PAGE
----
Shrimp-and-Chorizo Pizza with Escarole and Manchego
"I don't know if I invented this combo, but since I don't remember stealing it from anyone, I'll take the credit," says Michael Schwartz of his ingenious pizza topping of shrimp, escarole, tangy Manchego and spicy chorizo. He sources his ingredients from local producers, like the chorizo (the firm kind; the soft one would make the pizza too greasy) which is from Miami's El Palacio de los Jugos marketplace.
"I don't eat veal very often, but when I do indulge, I enjoy it," says Amanda Hallowell, who buys her veal from a local butcher shop that raises its cows on grass, the old-fashioned way. Here, she pan-fries veal chops in a panko crust and serves them with a tangy sauce made with crème fraîche and lemony fresh sorrel.
"I like the clean flavors in this dish," says Sam Mogannam of this incredibly simple side, which is as good with turkey as it is with steamed fish, roast chicken or pork. For his Bi-Rite Market in San Francisco, Mogannam raises heirloom vegetables at his Sonoma farm.
"Succotash was one of those things I truly hated as a child. I grew up with the frozen kind—it was the lima beans I especially objected to," says chef Thomas Keller. That changed as he got older and started eating succotash made with fresh vegetables. Now he thinks limas are extraordinary. "One of the best things to happen to lima beans was when they started showing up fresh at farm stands instead of frozen in bags," he says. For a lovely presentation, he spoons his buttery succotash into hollowed-out heirloom tomatoes.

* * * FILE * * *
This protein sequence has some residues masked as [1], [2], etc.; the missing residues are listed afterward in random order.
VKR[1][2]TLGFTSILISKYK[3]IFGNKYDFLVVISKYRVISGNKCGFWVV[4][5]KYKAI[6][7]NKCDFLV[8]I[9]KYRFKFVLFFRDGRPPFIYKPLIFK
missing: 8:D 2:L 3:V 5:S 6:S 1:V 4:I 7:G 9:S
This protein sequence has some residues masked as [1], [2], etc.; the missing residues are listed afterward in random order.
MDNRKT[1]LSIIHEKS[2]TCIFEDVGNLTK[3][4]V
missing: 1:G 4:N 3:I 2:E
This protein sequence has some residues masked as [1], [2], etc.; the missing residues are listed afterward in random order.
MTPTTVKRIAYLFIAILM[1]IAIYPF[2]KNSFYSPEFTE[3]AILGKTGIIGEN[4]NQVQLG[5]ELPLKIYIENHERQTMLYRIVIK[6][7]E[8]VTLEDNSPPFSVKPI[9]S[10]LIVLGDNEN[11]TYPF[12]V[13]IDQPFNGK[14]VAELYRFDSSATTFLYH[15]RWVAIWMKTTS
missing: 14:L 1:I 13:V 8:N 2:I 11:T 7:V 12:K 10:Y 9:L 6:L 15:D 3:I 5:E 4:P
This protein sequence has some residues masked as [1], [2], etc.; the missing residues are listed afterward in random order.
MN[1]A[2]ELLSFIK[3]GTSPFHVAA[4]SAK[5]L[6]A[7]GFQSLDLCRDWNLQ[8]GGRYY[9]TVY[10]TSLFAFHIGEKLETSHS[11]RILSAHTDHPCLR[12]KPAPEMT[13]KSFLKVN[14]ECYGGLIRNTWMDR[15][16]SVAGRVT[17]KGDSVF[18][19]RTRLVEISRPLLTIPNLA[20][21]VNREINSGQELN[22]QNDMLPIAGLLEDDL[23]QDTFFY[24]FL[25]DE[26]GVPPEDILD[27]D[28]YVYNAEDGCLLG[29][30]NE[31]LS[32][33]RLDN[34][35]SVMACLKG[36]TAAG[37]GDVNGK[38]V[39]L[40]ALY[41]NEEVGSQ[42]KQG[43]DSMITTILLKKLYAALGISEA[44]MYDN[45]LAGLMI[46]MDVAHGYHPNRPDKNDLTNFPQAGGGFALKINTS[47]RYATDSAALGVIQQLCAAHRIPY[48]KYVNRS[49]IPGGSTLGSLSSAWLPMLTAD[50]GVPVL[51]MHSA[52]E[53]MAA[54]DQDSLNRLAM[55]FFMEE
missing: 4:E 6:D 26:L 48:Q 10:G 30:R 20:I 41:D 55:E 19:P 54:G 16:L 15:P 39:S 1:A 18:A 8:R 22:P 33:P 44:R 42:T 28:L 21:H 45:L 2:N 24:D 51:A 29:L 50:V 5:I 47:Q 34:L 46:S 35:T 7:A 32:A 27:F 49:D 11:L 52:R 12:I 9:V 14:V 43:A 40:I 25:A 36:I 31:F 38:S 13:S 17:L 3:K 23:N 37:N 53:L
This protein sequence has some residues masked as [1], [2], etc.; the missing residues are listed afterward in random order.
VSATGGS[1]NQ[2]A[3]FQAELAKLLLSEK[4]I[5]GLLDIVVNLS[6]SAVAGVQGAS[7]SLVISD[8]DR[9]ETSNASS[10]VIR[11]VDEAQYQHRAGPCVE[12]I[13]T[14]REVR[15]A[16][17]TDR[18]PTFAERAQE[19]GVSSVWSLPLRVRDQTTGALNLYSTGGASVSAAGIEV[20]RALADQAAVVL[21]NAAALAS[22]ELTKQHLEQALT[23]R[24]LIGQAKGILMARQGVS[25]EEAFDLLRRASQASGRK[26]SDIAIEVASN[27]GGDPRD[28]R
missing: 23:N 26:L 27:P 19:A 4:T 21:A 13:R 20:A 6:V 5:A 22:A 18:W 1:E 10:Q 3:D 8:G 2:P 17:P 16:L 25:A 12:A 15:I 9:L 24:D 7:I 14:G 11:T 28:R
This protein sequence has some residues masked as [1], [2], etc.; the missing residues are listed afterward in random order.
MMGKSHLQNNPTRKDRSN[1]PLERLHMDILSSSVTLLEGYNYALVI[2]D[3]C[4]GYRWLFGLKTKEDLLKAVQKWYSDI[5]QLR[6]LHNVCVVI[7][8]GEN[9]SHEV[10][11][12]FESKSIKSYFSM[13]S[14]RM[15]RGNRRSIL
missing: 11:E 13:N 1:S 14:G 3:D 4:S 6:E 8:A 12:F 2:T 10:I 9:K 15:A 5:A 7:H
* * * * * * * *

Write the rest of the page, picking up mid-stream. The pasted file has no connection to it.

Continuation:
To showcase deeply flavorful, locally raised grass-fed beef, butcher-shop owners Jessica and Josh Applestone make a simple roast beef using any number of cuts, including rib loin (prime rib), top round or a tied sirloin tip. The roast—deliciously crusted with horseradish and black peppercorns—is perfect hot out of the oven, but it's also amazing cold on a sandwich: Thinly slice the roast beef and serve it on white bread with horseradish mayonnaise and juicy tomatoes.
Monica Pope (an F&W Best New Chef 1996) loves the organic pecans from Rio Grande Organics in Quemado Valley, Texas. She uses the nuts to garnish a salad of quickly grilled zucchini ribbons and creamy-fleshed cranberry beans. Pecan oil enhances the pecans' sweet flavor but the dish is equally delicious without it.
Tomato, Radicchio and Grilled-Peach Salad with Basil Oil
Portland, Oregon, chef Gabriel Rucker (an F&W Best New Chef 2007) swears by the heirloom tomatoes from Viridian Farms. Here, Rucker arranges the tomatoes under a salad of sweet grilled peaches with radicchio and tangy feta cheese.
At Blue Hill at Stone Barns in Pocantico Hills, New York, chef Dan Barber prepares this soup with seasonal chicken (raised in late spring, summer and fall), using wings, backs, necks and feet. His recipe yields almost eight quarts of broth, so there's plenty to freeze. He likes serving the soup with fluffy matzo balls laced with rosemary.
At Montagna, chef Ryan Hardy uses ingredients from his own nearby organic farm. This dramatic roast was inspired by a street vendor in Siena, Italy. "It changed the way I thought about food," he says. "It was fatty and sweet, spicy and succulent, smoky and salty—all at the same time." Hardy uses the rub on other kinds of pork cuts, including the shoulder and leg, but the bone-in pork roast is the most dramatic; he often wraps a piece of pork belly around the side to make the meat extra juicy.
Nina Planck believes in eating "real" food in its purest, least-processed state, including unpasteurized whole milk with a thick layer of cream on top. She makes this elegant, juicy custard tart with fresh butter, eggs, milk and—when they're available locally—sweet, firm Green Gage plums.